Boron nitride nanotube (BNNT) consists of boron and nitrogen atoms arranged in a hexagonal network. These light atoms and a symmetrical crystal structure gives rise to molecular fast lattice vibration (phonon). Moreover, the tubular nanostructure of BNNT also assists faster phonon propagation.
Phonon propagation dominates the thermal conductivity in electrically insulative fillers. Thus, theoretically BNNT shows the highest thermal conductivity among the insulative fillers, and it would be one of the promising candidates for thermal management applications.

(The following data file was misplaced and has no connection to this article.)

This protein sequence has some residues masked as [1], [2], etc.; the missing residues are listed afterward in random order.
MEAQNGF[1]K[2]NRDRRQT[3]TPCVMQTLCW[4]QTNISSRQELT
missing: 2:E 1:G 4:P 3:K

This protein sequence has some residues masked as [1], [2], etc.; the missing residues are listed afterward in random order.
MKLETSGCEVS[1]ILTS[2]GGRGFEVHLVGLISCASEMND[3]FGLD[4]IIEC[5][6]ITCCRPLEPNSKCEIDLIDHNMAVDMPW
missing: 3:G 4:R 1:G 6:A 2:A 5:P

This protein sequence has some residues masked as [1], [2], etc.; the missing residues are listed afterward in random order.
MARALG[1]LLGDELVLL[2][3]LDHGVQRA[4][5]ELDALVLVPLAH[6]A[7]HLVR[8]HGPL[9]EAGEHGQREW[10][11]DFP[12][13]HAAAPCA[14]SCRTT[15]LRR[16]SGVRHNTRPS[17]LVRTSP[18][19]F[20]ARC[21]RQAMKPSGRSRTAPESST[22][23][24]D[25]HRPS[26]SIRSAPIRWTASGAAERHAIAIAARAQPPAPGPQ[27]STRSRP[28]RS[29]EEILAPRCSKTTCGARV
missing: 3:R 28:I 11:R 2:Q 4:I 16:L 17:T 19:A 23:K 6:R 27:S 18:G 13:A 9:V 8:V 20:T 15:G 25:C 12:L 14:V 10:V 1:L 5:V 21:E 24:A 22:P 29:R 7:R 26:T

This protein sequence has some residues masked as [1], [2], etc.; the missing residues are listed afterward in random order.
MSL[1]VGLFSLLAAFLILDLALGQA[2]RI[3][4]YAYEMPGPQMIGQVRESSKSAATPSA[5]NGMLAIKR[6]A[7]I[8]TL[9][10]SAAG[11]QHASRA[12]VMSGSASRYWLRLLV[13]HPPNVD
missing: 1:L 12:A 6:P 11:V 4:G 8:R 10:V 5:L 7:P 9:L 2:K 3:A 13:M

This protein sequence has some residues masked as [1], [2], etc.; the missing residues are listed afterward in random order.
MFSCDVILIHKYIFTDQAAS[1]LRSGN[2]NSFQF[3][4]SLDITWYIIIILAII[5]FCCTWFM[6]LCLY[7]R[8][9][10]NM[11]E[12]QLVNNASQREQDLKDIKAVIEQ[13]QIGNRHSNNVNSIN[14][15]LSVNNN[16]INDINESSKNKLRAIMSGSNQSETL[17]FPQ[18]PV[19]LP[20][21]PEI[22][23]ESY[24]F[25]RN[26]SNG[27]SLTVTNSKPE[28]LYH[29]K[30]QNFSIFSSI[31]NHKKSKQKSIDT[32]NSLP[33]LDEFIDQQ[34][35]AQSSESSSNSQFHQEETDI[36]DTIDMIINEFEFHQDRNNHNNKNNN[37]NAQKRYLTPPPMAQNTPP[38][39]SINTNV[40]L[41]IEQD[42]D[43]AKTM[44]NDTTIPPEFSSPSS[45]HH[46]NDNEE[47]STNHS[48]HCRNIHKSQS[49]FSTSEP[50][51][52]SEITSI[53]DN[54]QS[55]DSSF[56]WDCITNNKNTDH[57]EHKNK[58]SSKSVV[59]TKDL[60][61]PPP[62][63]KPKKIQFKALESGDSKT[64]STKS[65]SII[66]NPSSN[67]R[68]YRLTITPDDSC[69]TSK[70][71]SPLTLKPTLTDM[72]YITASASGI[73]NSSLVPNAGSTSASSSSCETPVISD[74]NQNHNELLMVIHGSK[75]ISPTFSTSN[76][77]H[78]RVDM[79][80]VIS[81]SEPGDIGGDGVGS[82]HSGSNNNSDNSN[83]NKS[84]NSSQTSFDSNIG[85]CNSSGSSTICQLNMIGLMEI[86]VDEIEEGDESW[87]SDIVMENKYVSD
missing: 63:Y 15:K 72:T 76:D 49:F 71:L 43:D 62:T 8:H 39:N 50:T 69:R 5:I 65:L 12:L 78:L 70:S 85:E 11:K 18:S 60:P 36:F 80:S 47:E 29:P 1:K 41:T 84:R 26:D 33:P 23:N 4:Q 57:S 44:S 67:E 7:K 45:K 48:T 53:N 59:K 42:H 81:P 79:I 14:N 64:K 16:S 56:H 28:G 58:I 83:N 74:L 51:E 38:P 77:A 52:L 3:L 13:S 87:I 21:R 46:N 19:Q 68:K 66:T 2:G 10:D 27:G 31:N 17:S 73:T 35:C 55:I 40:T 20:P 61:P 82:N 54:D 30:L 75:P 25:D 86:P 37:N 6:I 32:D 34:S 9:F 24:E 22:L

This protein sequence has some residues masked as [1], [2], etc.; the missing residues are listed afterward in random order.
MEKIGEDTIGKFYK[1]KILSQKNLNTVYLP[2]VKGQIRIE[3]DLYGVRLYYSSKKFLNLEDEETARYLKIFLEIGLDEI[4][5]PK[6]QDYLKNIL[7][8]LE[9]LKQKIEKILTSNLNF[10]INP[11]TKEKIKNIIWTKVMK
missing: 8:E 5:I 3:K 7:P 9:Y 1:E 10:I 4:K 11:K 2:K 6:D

As the number of tube-wall in BNNT is less, much higher thermal conductivity is expected due to lesser phonon scattering between walls. BNNT synthesized by Inductively Coupled Plasma (Plasma-BNNT) consists of mainly double walled nanotube, which is the least wall number of BNNT achievable in a scalable synthesis methodology.
In this study, the thermal conductivity of Plasma-BNNT was evaluated as its epoxy paste in the range of BNNT loading from 1 to 10 weight percentages, in order to comprehend the capability of BNNT for polymer composite applications. It was compared with laser-synthesized BNNT and other thermal conductive fillers. The results revealed that BNNTs showed the highest thermal conductivity in our study. Transmission electron microscope images indicated that the BNNT morphology and boron nitride nano-byproduct in BNNT synthesis would be key factors to obtain higher thermal conductivity.